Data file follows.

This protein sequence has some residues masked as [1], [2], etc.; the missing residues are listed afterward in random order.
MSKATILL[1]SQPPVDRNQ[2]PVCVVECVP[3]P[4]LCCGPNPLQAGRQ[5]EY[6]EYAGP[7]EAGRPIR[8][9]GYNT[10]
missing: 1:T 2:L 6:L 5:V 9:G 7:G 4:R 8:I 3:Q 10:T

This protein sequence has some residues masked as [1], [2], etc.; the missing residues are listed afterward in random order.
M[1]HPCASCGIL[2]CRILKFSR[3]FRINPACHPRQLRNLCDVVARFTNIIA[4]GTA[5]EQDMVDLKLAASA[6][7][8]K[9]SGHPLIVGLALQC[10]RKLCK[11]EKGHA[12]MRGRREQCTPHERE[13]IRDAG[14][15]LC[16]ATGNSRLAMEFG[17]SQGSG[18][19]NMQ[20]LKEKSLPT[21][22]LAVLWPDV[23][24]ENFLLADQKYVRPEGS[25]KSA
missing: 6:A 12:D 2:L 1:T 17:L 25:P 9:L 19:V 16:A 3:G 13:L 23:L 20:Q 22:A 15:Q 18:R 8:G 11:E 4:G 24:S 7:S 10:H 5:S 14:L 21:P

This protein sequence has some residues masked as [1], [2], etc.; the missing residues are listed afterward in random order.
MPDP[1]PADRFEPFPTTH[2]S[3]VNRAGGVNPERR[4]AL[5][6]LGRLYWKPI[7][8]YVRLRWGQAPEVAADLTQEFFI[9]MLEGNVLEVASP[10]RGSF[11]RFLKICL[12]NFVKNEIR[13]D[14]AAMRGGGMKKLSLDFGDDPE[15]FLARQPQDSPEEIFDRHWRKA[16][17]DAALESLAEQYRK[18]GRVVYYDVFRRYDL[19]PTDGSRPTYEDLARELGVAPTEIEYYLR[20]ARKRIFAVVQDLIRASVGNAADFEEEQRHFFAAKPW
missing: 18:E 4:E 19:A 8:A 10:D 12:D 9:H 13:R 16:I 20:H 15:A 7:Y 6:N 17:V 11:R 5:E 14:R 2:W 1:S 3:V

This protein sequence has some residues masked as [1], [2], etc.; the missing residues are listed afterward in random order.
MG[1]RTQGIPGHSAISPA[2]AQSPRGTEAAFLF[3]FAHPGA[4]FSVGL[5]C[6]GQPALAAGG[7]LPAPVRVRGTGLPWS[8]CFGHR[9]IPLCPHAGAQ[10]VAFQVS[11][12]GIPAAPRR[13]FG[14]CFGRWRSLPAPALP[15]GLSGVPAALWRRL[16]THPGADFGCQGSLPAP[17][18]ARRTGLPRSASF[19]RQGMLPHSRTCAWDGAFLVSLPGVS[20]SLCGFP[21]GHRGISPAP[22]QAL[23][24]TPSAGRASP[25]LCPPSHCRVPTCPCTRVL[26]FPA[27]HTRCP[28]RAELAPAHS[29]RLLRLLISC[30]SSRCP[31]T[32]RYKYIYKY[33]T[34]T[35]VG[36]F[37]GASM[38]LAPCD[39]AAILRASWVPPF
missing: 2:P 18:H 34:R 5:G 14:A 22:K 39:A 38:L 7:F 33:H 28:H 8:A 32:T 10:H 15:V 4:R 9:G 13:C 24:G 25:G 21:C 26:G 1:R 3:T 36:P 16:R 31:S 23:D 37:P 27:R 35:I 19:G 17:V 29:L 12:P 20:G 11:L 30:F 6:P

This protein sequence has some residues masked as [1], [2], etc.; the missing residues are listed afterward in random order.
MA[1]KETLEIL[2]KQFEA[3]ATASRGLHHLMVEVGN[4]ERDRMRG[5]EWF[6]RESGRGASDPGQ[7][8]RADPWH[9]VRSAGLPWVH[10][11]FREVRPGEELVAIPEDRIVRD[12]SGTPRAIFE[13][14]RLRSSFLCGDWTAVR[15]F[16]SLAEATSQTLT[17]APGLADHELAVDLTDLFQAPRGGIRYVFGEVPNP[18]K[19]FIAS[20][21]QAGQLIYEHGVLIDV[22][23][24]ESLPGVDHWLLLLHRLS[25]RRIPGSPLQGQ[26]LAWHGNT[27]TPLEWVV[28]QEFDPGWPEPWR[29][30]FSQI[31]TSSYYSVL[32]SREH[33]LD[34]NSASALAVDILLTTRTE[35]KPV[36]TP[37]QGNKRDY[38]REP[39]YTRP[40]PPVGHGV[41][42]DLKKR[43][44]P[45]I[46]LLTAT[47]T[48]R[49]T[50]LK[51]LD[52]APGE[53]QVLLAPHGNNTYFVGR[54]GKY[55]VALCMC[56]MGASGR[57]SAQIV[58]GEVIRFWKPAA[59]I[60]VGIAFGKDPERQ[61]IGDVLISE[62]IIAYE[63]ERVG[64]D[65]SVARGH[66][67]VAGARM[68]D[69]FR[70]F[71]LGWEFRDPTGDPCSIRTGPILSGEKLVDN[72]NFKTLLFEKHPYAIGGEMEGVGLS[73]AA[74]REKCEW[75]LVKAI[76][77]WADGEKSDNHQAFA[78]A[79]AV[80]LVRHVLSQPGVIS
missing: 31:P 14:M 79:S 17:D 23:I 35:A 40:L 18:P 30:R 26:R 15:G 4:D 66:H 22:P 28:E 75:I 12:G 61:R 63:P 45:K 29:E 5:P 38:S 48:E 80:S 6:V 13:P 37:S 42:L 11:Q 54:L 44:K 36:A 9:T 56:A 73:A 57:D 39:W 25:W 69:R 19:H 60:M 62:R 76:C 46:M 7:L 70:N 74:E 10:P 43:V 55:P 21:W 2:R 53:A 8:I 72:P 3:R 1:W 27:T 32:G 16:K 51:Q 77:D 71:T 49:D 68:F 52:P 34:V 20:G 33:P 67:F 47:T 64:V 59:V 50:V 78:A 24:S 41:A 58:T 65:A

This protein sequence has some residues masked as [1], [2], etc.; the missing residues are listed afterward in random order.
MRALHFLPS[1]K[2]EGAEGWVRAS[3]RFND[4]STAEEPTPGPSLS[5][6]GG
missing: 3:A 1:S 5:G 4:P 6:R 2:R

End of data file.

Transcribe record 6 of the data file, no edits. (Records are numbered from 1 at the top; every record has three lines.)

This protein sequence has some residues masked as [1], [2], etc.; the missing residues are listed afterward in random order.
MRALHFLPS[1]K[2]EGAEGWVRAS[3]RFND[4]STAEEPTPGPSLS[5][6]GG
missing: 3:A 1:S 5:G 4:P 6:R 2:R